OPINION: Mundine Challenging the 'racist' tag
The Daily Examiner introduces the first of our regular columns penned by well-known Bundjalung man, political adviser and business advocate Nyunggai Warren Mundine who grew up in the Clarence Valley. Warren's columns explore and challenge a broad range of social and indigenous issues as well as business matters and the economy.
I'M known for speaking my mind. Many of my opinions provoke strong responses. For example, when I condemn silence about family violence in indigenous communities. When I say the only way to lift indigenous people out of poverty is a job. That chronic welfare dependency destroys families, communities and culture. That not sending kids to school is child abuse. That indigenous kids at risk should be put in safe homes, their safety coming before anything, including culture and kin.
A common complaint is I can say these things because I'm Aboriginal, but white people who do are abused as "racist". Nonsense. None of these statements is racist. And anyone who thinks I can say these things without consequence are in fantasyland.
People abuse me with racist slurs like "Uncle Tom" or "coconut" or call me a race traitor.
This kind of abuse is a deliberate tactic to silence people to promote ideology. When I studied community development at university, I was taught Saul Alinsky's book Rules for Radicals. A far-left activist, Alinsky advised on organising community activist campaigns. His main technique is constant, personal and negative abuse. Rule 13: "Pick the target, freeze it, personalise it and polarise it". Rule 11: "If you push a negative hard and deep enough it will break through into its counterside."
Abusing people as "racist" for opinions that aren't actually racist is straight from Alinsky's playbook. So is calling black people "Uncle Tom" or "race traitor". It's punishing people for not abiding socialist-left dogma that promotes the welfare state as a legitimate way of life and hides the deep, social dysfunction caused by chronic welfare dependency.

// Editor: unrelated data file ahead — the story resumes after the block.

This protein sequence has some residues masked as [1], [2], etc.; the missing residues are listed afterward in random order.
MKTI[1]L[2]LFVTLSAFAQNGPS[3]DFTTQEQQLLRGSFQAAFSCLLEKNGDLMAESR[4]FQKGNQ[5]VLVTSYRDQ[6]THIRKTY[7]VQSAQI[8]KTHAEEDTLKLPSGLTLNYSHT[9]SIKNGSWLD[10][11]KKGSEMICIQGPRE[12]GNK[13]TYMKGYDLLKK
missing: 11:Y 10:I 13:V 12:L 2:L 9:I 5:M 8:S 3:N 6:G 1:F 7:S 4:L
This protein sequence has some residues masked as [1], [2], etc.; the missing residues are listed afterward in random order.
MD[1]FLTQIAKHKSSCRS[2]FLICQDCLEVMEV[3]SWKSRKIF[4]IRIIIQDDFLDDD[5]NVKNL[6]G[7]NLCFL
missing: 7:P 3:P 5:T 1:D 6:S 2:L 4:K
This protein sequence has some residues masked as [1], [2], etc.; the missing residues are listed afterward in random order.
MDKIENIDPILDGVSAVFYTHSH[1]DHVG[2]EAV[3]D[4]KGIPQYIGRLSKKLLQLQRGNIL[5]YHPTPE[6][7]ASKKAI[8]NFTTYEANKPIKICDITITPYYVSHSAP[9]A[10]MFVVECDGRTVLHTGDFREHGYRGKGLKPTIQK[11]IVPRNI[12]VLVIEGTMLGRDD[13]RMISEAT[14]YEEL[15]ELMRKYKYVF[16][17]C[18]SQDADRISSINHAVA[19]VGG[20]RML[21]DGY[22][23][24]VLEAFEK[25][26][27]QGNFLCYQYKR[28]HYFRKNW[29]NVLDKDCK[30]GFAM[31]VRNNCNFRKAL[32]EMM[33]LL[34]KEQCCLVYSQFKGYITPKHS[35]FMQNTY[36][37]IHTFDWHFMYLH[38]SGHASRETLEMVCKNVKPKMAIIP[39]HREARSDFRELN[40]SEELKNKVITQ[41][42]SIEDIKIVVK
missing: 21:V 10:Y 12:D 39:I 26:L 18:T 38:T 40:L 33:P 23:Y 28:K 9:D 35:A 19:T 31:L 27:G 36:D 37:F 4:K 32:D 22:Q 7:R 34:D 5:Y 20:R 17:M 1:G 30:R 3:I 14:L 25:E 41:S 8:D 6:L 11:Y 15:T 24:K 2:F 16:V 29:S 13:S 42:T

If you think you can't say something because you'll be called racist, my message is this: So what? "Racism" is a defined English word. You can work out if your statement is racist. If it's not, your accusers are wrong. They're trying to silence you.
And it's up to you if they succeed. It's not that some people can't say certain things. It's that some people prefer avoiding the pain of verbal abuse over speaking their mind.
I understand why regular people keep their heads down. But politicians and people in public office don't get that option. They're appointed to represent and serve the community and to uphold and enforce the laws. If they don't because of fear of being called names, they're in the wrong job.
We saw this recently with the tragic case of a two-year-old Aboriginal girl allegedly raped in Tennant Creek after multiple notifications to social services indicating the child was at risk.
A leaked 2015 report into NT's child protection systems said fear of being accused of racism and of creating another Stolen Generation was interfering with child protection agencies doing their job.
It said child protection staff believe culture should have "unmoderated priority over child protection concerns" and don't critically assess their perceptions of culture.
For several decades, child protection doctrine has favoured children remaining with birth parents.
The doctrine is advocated for all children. But its proponents have been able to push it harder in relation to indigenous children by conflating modern child protection laws with the state and territory Aboriginal protection and segregation regimes of last century that gave rise to the Stolen Generation. It's a false narrative.
Today's laws aren't like those regimes. Conflating the two not only endangers indigenous children today but insults the memory and experience of all of us who lived under those regimes.
It happens on all sides of the discussion. Conservatives who engage in history debates after events like the alleged Tennant Creek attack are drawn away from the solid ground supporting the removal of at-risk children today onto the quicksand of historical culture wars. Citing the Stolen Generation to bolster ideological positions (of any flavour) doesn't help indigenous children.
I'll continue to speak my mind even if I'm abused. Some people think I have a rhinoceros' hide. Actually, I find it relatively straightforward to counter Alinksy tactics.
Firstly, stick to the facts. Facts can never be racist.
Don't generalise, extrapolate or get drawn into sidebars (e.g. history if talking about today).
Don't cede to socialist-left redefinitions of race. To modern race theorists, "racism" is anything white people, conservatives or people in authority do; "white" is synonymous with conservative opinions, authority, prosperity and success (also synonyms of "race traitor"); and "black" is synonymous with powerlessness, victimhood and failure. This isn't linguistics. It's ideology.
Finally, be fearless. Note Alinksy's Rule 9: "The threat is usually more terrifying than the thing itself."
Without fear, the Rules for Radicals are ineffective.